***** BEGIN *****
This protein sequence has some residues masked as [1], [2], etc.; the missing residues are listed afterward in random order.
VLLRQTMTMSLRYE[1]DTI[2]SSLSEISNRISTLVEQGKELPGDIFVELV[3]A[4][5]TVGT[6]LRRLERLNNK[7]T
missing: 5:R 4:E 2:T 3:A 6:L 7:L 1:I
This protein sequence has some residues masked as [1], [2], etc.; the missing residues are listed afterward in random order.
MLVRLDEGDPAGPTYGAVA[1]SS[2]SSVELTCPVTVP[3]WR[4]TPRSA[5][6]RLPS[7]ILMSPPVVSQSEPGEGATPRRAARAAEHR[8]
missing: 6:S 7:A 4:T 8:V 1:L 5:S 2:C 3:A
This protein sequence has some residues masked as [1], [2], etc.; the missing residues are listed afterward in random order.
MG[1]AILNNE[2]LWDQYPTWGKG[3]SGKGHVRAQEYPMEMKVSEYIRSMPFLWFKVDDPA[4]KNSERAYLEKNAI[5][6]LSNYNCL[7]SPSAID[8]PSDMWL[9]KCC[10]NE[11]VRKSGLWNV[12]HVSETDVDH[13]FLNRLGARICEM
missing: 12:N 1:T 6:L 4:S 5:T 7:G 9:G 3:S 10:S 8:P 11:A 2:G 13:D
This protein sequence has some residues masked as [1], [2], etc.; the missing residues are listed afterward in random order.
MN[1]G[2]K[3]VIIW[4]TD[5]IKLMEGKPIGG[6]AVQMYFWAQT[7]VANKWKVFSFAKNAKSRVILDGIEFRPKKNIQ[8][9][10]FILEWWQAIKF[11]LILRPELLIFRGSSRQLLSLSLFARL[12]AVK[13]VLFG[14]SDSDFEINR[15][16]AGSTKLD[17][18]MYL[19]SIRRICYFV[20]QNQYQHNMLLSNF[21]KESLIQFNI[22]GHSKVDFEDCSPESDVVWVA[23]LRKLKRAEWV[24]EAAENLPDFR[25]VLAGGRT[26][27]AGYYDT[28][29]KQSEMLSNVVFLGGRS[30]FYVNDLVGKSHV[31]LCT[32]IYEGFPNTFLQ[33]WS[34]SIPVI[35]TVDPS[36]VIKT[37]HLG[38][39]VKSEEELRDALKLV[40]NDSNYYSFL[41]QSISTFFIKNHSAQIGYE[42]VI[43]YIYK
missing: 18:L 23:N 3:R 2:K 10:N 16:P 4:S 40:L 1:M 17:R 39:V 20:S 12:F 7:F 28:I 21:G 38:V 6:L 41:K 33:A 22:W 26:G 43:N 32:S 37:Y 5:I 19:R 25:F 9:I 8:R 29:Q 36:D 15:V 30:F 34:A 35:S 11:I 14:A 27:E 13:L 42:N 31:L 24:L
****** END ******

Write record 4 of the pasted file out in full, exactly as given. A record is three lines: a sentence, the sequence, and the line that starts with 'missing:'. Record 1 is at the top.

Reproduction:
This protein sequence has some residues masked as [1], [2], etc.; the missing residues are listed afterward in random order.
MN[1]G[2]K[3]VIIW[4]TD[5]IKLMEGKPIGG[6]AVQMYFWAQT[7]VANKWKVFSFAKNAKSRVILDGIEFRPKKNIQ[8][9][10]FILEWWQAIKF[11]LILRPELLIFRGSSRQLLSLSLFARL[12]AVK[13]VLFG[14]SDSDFEINR[15][16]AGSTKLD[17][18]MYL[19]SIRRICYFV[20]QNQYQHNMLLSNF[21]KESLIQFNI[22]GHSKVDFEDCSPESDVVWVA[23]LRKLKRAEWV[24]EAAENLPDFR[25]VLAGGRT[26][27]AGYYDT[28][29]KQSEMLSNVVFLGGRS[30]FYVNDLVGKSHV[31]LCT[32]IYEGFPNTFLQ[33]WS[34]SIPVI[35]TVDPS[36]VIKT[37]HLG[38][39]VKSEEELRDALKLV[40]NDSNYYSFL[41]QSISTFFIKNHSAQIGYE[42]VI[43]YIYK
missing: 18:L 23:N 3:R 2:K 10:N 16:P 4:S 40:L 1:M 17:R 39:V 20:S 12:F 7:F 28:I 21:G 38:V 6:L 41:K 33:A 22:W 26:G 43:N 32:S 37:Y 5:I 19:R 25:F 9:I 8:R 29:Q 36:D 15:V 30:F 34:A 35:S 11:I 14:A 27:E 13:L 42:N 31:L 24:L